Getting with the Program

  • Consumer electronics are, of course, front and center in most retailers’ assortments, including laptops, prepaid cell phones and all the cabling and charging paraphernalia that seems to have taken on a life on its own. Walmart especially puts a push on these products.
  • Like many retailers, IKEA offers shoppers two paths in their pursuits: by classification or by style, but they place this junction at the top of their webpage seemingly cutting out dead ends and shopping misdirections. IKEA also ran a Back to College sale event in early July, a promotion one doesn’t often see this retailer offering.
  • Macy’s, which was relatively late to jump on the back-to-college bus, has fully embraced it now. This season it took a more whimsical approach to the season, dividing its merchandising offerings into categories like “Dream Big,” “Adulting 101” and “Desk Jockey. “The store does a shout-out to its merchants, proclaiming at the top of its campus landing page: “After a major brainstorming sesh with our Home Fashion Director Roberson Keffer, we’ve got some BIG ideas for your dorm room. Consider college in session!”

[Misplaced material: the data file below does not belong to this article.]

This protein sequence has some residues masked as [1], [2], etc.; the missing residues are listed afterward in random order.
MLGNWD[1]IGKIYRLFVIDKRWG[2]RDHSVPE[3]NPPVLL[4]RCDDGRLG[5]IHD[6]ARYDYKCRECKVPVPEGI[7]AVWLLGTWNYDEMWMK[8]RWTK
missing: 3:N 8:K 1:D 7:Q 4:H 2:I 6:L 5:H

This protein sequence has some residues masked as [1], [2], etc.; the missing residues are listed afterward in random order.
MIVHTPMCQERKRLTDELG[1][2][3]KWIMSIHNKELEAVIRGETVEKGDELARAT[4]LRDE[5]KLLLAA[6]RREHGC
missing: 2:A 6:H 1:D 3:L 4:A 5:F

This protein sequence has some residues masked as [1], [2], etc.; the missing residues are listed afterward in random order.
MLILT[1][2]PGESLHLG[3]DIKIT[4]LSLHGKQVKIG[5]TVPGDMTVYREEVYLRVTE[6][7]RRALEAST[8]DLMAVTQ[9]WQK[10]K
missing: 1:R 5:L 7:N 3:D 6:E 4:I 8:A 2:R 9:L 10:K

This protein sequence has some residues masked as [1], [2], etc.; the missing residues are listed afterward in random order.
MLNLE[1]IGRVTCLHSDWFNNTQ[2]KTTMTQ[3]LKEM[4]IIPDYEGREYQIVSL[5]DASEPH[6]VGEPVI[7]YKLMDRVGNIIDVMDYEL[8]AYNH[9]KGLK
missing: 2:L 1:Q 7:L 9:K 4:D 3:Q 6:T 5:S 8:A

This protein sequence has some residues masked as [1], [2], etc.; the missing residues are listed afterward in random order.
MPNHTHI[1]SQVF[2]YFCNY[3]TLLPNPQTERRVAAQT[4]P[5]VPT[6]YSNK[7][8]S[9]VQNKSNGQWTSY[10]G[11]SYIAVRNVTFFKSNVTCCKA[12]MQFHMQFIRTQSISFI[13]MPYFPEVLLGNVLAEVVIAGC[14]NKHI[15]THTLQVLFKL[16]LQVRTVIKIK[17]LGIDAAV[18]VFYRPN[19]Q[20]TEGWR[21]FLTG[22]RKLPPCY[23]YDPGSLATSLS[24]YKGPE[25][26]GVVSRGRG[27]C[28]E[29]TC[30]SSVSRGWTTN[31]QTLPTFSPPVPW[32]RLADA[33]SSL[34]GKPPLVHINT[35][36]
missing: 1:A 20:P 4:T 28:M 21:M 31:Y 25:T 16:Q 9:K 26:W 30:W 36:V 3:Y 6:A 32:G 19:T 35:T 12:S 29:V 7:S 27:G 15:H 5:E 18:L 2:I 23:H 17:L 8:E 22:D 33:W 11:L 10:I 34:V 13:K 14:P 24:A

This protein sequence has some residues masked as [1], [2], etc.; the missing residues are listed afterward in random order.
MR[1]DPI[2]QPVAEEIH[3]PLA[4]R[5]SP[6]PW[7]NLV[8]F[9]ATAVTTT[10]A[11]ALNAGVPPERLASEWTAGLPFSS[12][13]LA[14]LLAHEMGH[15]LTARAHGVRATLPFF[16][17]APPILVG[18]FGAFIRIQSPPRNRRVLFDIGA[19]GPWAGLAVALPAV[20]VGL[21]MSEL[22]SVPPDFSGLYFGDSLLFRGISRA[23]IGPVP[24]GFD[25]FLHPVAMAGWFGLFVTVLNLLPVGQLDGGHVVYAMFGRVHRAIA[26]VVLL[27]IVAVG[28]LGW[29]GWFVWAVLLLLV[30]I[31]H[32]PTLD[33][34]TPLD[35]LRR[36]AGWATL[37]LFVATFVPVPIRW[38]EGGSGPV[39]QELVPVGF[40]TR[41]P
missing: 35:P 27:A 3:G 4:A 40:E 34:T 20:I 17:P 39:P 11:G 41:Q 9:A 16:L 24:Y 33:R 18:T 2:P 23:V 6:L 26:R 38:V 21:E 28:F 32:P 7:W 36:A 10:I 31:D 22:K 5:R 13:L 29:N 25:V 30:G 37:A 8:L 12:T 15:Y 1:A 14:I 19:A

• Kmart also takes a more fun approach to the season, presenting a series of lively design themes, from Star Gazer to Wild Tropical. As much as its parent company continues to starve it of merchandising resources, Kmart still is often surprisingly innovative in its marketing efforts across online, TV and print.

Not So Much with the Program